[The Conga Kings, Latin band] Going to the concert I was a little nervous but excited.  I had never been to a large concert hall to see a jazz concert, mostly jazz restaurants.  I took a small note pad with me but soon after it started it was hard to write down comments because I thoroughly enjoyed the entire show.  The combination of great conga playing and the improvisation of the brass section left me excited about jazz music. 


[Nicole Mitchell’s Black Earth Ensemble] Unlike many of the [listening] samples from our class where we are left to interpret what we hear by relating it to other things we have heard before with responses… Black Earth Ensemble has definition.  However, while experiencing the music in person you can read facial expressions, body language, and hear the real story behind the music…  Ms. Mitchell’s music tells a story, about her life, growing up and how she has become who she is.


[Jonathan Batiste, pianist] I chose the Jonathan Batiste Quartet concert held at the East Cleveland Public Library…  My husband and I had never attended an all jazz concert.  We were a bit wary of what to expect…  Mr. Batiste is a phenom in his own right.  When my husband and I left the concert all we could say was WOW!


[Roy Haynes and Randy Weston] As I made my two and a half hour trip from Columbus to Cleveland I was thinking about the concert which I was going to attend.  I turned some smooth jazz on the radio and let my thoughts take me back to the last fifteen weeks of our Jazz Imagines Africa class.  I have always been a fan of jazz music and now I can say that I am an even bigger fan of jazz music by knowing the history of some of these great musicians.  Music can do many things for different people; music can make you relax, music can motivate you into doing something, music can even paint a picture of an event or memory.  I knew that seeing Randy Weston and Roy Haynes was going to be a special treat but I didn’t realize how lucky I was to witness it until they started playing.  Who knows what the future of jazz will be, but we do know one thing for sure, we owe a debt of gratitude to Randy Weston and Roy Haynes for laying the groundwork for musicians around the world.  I am very glad that I enrolled in this class.  I don’t just feel like I have gained knowledge through my readings, but I feel like my soul has been fed through my listenings.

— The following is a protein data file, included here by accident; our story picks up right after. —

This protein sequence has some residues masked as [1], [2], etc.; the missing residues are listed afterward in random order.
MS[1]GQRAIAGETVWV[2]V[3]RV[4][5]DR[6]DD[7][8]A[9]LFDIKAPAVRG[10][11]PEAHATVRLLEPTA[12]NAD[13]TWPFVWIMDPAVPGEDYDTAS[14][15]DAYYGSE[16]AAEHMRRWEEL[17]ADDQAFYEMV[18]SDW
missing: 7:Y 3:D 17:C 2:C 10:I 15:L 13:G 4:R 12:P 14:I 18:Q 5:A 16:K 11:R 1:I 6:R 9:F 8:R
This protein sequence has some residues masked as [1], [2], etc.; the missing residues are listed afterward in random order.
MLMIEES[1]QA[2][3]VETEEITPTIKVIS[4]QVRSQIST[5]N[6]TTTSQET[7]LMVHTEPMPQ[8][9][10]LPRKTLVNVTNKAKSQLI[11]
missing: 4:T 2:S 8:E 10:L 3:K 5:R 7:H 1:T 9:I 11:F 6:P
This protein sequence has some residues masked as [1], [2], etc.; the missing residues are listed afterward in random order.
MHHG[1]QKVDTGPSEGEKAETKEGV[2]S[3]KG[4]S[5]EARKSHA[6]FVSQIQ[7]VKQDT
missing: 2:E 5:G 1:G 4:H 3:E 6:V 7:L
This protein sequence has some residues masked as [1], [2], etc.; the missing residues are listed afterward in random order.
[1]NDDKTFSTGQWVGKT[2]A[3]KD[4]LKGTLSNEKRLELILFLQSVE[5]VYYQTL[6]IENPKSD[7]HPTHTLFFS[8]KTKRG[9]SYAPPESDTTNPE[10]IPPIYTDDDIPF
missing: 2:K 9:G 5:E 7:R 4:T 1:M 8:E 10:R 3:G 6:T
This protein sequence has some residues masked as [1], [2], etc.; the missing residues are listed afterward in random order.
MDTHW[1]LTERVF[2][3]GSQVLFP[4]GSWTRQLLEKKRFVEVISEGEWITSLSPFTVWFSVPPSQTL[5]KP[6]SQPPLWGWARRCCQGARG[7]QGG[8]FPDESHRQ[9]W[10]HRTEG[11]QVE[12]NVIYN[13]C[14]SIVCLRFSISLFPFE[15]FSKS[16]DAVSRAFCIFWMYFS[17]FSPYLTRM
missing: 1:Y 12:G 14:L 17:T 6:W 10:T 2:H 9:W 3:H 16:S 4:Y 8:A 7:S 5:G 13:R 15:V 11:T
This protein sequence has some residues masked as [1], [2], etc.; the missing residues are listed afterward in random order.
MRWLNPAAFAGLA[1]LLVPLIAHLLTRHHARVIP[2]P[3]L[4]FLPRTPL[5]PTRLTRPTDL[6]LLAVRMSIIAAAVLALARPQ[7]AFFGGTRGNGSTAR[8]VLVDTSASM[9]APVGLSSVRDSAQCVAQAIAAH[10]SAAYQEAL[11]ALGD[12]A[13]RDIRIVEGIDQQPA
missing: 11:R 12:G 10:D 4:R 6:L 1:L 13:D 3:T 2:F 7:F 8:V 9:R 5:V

[Jonathan Batiste] …Jonathan had such a cool vibe and his presence put me at ease the moment he began to perform.  I think he is an inspiration to be that gifted and talented and to have accomplished so much at 22 years old.  I had never been to a jazz performance before this, neither had my fiancee.  To be honest, I really had to twist his arm to come.  After the performance the both of us were elated at the energy given off to the entire auditorium by the performance.  We talked about the performance the entire way home.  It definitely far exceeded the expectations I had going into it.  I felt I related with the musicians in that they are my age, I was engaged in the entire performance.  I think it is wonderful that people my age have a love and appreciation for jazz.  Before this class I stereotyped it as music for an older generation, I was completely wrong.  Seeing a live performance opened my eyes to a whole new level of jazz music and the culture.  I feel more cultured as a person being able to experience that.